Amiga Power


Author: Matt Bielby
Publisher: Titus
Machine: Amiga 500

Published in Amiga Power #3

You've played the demo on our cover disk, now read the review...


It's a bit odd to find myself reviewing this just now, because there's a demo on this month's cover-mounted disk allowing you to see it and decide just how good it is (or isn't!) on your own. Still, it's my opinion you want here so it's my opinion you shall have, and, actually I think it's rather good.

Not as good as the excellent (and similarly themed) Toki or Chuck Rock admittedly, but a fun and likeable platform romp nonetheless.

So what's it all about? Well, you play Prehistorik, a very hungry caveman. This isn't any sort of elaborate rescue mission you're on, as it is in the games just mentioned, but simply a quest for food - if you've ever wondered how the dinosaurs died out, it's not because of the ice age or a meteorite fall or anything fancy like that, but simply because Prehistorik ate them all!


You see, he's only allowed off a level if he managed to club unconscious and then walk over (and so nosh) 99.9 per cent of all dinos/grizzly bears/unnameable prehistoric thingies he comes across. I think the game's a bit too strict with this - it would be better if you were allowed to ignore more of the creatures if you wanted, and still get off the level - but it's not too big a fault.

As it stands though, it can get annoying (and repetitive), especially when you find you've got to trek all the way back to somewhere neat the start of the level (if the landscape lets you, that is) to trough a few last monsters to fill you up.

Levels are your standard platform and ladders sort of thing - in fact, the whole thing has something of the feel of a Super Mario game, though without the depth or finely tuned gameplay. The creatures are undeniably cute (the little bears still wag their tales when unconscious, for instance) and the standard world designs (an ice world with penguins and so on, a jungle one with monkeys and the like) are well done. Unusually, between the proper levels comes a sort of boxing match affair (quite what the explanation for this is, I don't know) where Prehistorik has to take on some giant dino, caveman or whatever while battling a never-ending procession of smaller versions off the screen. Reasonably cute and fun, but slight and likely to become a bit of a pain after a while, you could say.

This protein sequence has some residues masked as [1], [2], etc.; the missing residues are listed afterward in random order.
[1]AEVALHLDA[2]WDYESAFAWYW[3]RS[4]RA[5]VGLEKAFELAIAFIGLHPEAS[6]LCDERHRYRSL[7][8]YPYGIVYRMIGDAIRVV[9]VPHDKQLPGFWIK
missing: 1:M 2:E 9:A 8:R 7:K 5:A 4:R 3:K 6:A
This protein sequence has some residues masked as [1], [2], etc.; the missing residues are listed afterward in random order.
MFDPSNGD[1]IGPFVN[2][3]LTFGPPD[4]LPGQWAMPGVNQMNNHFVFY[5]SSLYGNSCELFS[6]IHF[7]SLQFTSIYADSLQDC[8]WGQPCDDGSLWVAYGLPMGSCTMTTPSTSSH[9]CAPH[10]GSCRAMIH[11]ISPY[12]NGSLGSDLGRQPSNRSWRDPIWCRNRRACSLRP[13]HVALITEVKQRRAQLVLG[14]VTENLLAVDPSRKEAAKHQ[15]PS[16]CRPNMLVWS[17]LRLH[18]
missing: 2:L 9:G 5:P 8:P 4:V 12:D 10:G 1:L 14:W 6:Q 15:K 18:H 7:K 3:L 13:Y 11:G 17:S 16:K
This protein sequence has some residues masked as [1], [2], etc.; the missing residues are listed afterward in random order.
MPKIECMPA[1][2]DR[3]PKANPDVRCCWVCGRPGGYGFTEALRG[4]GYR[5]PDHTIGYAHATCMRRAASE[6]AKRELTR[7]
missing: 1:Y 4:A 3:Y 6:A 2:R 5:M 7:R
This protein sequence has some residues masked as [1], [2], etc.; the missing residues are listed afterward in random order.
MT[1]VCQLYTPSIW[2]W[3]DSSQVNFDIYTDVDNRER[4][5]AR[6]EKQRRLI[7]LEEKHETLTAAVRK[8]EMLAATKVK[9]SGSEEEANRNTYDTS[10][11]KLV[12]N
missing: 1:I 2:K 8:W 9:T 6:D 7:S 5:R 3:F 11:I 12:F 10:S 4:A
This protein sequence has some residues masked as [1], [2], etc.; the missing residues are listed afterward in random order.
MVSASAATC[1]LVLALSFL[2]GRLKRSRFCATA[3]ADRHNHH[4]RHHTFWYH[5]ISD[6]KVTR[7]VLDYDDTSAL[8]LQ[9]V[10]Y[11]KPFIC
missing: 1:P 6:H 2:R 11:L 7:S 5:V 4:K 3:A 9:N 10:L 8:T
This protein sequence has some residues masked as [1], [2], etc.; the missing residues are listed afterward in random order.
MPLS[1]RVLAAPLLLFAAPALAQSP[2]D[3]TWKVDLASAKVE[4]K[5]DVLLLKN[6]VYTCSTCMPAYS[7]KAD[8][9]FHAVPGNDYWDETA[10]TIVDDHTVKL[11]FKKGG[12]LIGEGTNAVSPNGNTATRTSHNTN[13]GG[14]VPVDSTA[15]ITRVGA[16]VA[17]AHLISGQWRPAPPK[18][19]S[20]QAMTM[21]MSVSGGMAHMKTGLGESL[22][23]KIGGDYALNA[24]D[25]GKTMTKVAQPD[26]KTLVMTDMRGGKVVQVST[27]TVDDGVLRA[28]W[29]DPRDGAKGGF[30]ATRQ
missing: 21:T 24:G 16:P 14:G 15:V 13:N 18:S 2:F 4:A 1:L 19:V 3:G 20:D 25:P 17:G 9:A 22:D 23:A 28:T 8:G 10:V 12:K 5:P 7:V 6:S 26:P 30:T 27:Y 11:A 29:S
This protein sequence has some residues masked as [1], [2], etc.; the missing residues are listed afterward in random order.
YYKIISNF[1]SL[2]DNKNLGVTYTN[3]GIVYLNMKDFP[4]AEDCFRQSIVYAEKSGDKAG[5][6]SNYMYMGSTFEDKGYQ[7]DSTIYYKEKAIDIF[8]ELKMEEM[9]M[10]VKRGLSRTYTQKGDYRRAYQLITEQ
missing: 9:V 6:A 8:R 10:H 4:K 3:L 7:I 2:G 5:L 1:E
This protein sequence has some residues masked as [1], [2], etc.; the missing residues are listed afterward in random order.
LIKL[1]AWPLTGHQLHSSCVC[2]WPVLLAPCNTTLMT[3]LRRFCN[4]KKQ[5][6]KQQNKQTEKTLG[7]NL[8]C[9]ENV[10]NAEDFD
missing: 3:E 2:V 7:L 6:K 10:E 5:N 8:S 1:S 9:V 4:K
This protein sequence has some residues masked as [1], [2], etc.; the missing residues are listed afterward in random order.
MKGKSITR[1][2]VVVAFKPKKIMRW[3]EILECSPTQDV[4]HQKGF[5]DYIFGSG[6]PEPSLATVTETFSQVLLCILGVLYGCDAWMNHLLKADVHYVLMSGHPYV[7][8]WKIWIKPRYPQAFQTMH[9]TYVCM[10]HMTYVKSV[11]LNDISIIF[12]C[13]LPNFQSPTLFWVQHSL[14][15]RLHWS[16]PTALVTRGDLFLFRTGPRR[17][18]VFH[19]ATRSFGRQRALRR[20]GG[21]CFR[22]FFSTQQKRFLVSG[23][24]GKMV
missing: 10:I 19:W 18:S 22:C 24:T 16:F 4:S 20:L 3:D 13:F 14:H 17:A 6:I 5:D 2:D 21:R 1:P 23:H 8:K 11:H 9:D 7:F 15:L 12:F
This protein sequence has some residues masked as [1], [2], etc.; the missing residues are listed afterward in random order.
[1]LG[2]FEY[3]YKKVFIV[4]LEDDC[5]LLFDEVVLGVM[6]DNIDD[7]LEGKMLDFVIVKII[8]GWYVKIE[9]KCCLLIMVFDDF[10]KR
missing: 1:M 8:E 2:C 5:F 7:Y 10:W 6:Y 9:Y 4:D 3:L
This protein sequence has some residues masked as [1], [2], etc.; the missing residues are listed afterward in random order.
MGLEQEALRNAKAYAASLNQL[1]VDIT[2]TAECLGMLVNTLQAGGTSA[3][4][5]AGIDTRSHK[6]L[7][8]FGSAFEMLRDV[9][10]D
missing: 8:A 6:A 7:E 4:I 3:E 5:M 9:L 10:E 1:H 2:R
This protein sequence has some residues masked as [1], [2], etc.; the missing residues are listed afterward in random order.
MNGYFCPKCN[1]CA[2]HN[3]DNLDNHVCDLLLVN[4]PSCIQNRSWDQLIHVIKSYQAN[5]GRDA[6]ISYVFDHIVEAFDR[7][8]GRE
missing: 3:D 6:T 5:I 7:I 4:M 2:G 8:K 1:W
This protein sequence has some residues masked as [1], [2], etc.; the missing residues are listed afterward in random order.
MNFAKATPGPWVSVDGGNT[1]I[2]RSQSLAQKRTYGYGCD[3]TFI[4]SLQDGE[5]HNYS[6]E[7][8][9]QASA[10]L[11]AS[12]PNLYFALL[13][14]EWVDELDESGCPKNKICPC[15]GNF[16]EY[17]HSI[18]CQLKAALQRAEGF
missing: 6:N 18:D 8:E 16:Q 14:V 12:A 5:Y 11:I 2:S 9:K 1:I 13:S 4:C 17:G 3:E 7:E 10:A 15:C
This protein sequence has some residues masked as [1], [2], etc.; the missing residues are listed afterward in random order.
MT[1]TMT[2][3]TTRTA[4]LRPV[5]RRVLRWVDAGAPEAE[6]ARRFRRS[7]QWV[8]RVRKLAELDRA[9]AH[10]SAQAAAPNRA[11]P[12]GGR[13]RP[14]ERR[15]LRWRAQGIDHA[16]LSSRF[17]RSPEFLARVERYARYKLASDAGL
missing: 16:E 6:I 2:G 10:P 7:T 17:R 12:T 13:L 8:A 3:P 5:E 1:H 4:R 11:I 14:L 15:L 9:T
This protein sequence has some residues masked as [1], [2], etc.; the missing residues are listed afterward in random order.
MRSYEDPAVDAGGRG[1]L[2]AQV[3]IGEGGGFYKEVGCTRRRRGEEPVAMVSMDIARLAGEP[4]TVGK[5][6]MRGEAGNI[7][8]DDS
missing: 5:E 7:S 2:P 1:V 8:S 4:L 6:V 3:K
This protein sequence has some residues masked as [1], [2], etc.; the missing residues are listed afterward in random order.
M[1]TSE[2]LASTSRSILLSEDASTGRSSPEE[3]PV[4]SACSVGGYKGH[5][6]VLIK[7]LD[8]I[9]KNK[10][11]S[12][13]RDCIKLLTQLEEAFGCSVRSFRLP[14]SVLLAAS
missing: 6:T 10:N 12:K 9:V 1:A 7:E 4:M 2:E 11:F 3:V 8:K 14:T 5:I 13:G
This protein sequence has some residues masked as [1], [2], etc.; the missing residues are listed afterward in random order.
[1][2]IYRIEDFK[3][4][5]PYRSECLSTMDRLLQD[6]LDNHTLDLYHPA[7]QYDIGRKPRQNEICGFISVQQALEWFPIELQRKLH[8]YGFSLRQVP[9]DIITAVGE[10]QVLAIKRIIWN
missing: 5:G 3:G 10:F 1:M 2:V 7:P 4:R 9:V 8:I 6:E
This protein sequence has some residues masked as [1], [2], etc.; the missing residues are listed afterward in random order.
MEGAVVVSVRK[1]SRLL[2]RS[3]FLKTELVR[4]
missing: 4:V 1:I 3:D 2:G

Other faults? Well, the game only scrolls on a screen when you get right to the edge of it, which seems unnecessary (apparently a hang-over of the original version being done in ST STOS) and the wait while it reloads the levels and so on can be a bit of a pain.

You could also argue that the whole thing gets a bit samey after a while too - more hectic platform-leaping action and less of this rather repetitive bonking-dinosaurs-on-the-head-and-then-tucking-in stuff would have been nice - but basically it's a pretty, appealing and actually rather loveable little romp which only suffers a bit because its two most obvious rivals are so good, not because of any real faults in the game itself.

The Bottom Line

A likeable caveman platformer with plenty of 'quite nice' bits to it. But little that really stuns. Good, but buy Toki and (of course) Chuck Rock first.

Matt Bielby

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